Next comes the selection of healthful food, the proper care of it, and the most economical and suitable modes of cooking. Here are demanded the first principles of physiology, animal chemistry, and domestic hygiene, with the practical applications. Thus instructed, the housekeeper will know the good or bad condition of meats, milk, bread, butter, and all groceries. And a class could be taken to a market or grocery for illustration, as easily as to a museum or the field for illustrations of mineralogy or botany. All this should be done before a young girl has the heavy responsibilities of housekeeper, wife, mother, and nurse. The art of cookery, in all its departments, has received more attention than any other domestic duty in former days; but at the present time no systematic mode is devised for training a young girl to superintend and instruct servants in this complicated duty, on which the health and comfort of a family so much depend.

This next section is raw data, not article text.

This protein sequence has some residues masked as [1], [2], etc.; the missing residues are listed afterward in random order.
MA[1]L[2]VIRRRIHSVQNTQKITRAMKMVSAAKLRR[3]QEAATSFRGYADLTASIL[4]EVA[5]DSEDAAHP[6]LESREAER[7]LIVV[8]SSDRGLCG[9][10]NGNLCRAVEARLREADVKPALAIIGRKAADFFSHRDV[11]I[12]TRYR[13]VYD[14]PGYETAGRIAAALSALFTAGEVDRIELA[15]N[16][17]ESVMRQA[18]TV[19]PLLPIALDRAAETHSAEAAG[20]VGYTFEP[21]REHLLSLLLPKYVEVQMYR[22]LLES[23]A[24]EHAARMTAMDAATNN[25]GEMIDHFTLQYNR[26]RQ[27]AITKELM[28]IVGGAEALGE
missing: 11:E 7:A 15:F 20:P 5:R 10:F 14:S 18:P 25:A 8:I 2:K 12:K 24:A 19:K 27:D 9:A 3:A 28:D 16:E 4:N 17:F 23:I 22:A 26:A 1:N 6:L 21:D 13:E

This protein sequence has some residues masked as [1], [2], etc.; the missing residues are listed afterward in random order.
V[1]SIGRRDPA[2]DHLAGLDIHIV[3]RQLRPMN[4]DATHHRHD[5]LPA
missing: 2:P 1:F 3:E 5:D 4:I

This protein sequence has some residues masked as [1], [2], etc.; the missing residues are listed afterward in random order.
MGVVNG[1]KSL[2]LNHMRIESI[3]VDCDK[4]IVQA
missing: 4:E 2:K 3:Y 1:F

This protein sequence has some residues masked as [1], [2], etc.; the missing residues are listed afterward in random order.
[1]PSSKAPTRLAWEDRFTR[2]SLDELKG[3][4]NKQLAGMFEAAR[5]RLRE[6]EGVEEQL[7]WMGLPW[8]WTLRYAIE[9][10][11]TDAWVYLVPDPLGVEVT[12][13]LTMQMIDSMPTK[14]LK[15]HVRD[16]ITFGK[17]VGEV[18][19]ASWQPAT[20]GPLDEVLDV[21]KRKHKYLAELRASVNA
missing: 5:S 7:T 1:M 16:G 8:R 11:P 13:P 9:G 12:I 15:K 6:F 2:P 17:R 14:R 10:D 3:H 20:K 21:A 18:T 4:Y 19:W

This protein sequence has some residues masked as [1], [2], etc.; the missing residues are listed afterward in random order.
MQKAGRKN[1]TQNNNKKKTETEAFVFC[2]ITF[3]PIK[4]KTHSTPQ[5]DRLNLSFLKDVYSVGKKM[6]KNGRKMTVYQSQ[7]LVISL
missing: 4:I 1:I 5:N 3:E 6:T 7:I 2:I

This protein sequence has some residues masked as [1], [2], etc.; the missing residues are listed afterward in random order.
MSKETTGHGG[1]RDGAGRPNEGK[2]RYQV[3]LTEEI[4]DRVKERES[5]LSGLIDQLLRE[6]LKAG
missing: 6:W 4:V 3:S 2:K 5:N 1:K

Next, in providing family clothing and in the care of household stuffs, she will know how to do and to teach in the best manner plain sewing, hemming, darning, mending, and the use of a sewing-machine, thus cultivating ingenuity, dexterity, and common sense in judging the best way of doing things and deciding what is worth doing and what is not. She will exercise good taste and good judgment in dress for herself and family, in the selection of materials, in the adaptation of colors and fashion to age, shape, and employments, and in the avoidance of unhealthful and absurd fashions; and she will have such knowledge of domestic chemistry as is needed in the cleansing, dyeing, and preservation of household clothing and stuffs.